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Coast live oaks are sending out new leaves from along their branches, not the usual way to sprout, Cornwall says. "Leaves normally sprout from the tips," she says. "The tips release a hormone that inhibits growth in other parts of the tree, but since the tips burned, they no longer produce the hormone. The phenomenon is similar to what you see when you prune your fruit trees—leaves start to appear on the branches."
Another shrub, the toyon, is sprouting new leaves from the burl at its base instead of from the burnt branch tips.
The most common chaparral plant is the chamise, whose seeds have adapted to sprout only after the higher temperatures of fire. Feathery seedlings of chamise are already in view.
Some plants sprout from their roots. The fire's heat penetrates only an inch of the soil, and the root system beneath may be intact beneath a blackened trunk that appears dead, but often the root system, which is wider than the canopy, has survived. Hence most trees should not be removed unless they are dangerous. Some oaks will take three to six years to reveal that they are alive.
Even dead trees are useful, providing habitat for creatures like the endangered spotted owl, a native of these forests, while fallen tree trunks, left to rot, produce insects, bacteria and fungi that other animals eat.
Chaparral has adapted to fire, which naturally occurs every 30 years or so. But if fires occur more often, as is happening due to human activity, the seeds will lose the ability to sprout, according to the California Chaparral Institute. Wild grasses, which are much more flammable, will start to take over.
Because of the danger of accumulated undergrowth and cramped trees, Cornwall supports prescribed burns.
"The plant community produces more biomass and more biodiversity when there are fewer stunted, crowded plants," she says. "Ash fertilizes soil. Fire stimulates the growth of bulbs and reduces the cover of nonnative grasses." There are exceptions, though. "If their needles burn, Douglas firs won't come back. Neither will bay trees."
- UP FROM THE ASHES Burch grass’ 20-foot-long roots helped it survive the fires.
In a landscape where fires are a natural feature, prescribed burns would make us safer. Insurance companies, however, don't agree. Cornwall says that's understandable, though she hopes the industry will flip from "not insuring properties that do burns to not insuring properties where burns are not done."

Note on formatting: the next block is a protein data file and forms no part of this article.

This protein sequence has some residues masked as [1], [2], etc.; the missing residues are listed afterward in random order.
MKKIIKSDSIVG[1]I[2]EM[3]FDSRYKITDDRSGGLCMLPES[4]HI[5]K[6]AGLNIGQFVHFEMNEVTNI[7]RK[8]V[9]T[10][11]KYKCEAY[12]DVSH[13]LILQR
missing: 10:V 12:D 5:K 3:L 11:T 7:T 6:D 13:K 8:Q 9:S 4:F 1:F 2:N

A recent study by the Little Hoover Commission, an independent state oversight agency, supports Cornwall's view. Its report, "Fire on the Mountain: Rethinking Forest Management in the Sierra Nevada," concludes that "California's forests suffer from neglect and mismanagement, resulting in overcrowding that leaves them susceptible to disease, insects and wildfire."
One hundred twenty-nine million trees have died in California forests during drought and bark beetle infestations since 2010, which represents a significant fire hazard. Instead of focusing almost solely on fire suppression, the report states, the state must institute wide-scale controlled burns and other strategic measures as a tool to reinvigorate forests, inhibit firestorms and help protect air and water quality.
"Dead trees due to drought and a century of forest mismanagement have devastated scenic landscapes throughout the Sierra range," says Little Hoover Commission chair Pedro Nava. "Rural counties and homeowners alike are staggering under the financial impacts of removing them. We have catastrophe-scale fire danger throughout our unhealthy forests and a growing financial burden for all taxpayers and government like California has never seen."
Plants grow back; houses don't. A visit to Bald Mountain is a powerful experience, but it is also a reminder: like so much else going on in our world today, the threats appear to be moving toward us faster than our willingness to confront them.
Fire hikes will continue through June, when the wildflower display will be at its peak. Check the calendar at sonomaecologycenter.org for the schedule. Stephanie Hiller is a freelance writer and Santa Rosa Junior College adjunct instructor. She lives in Sonoma.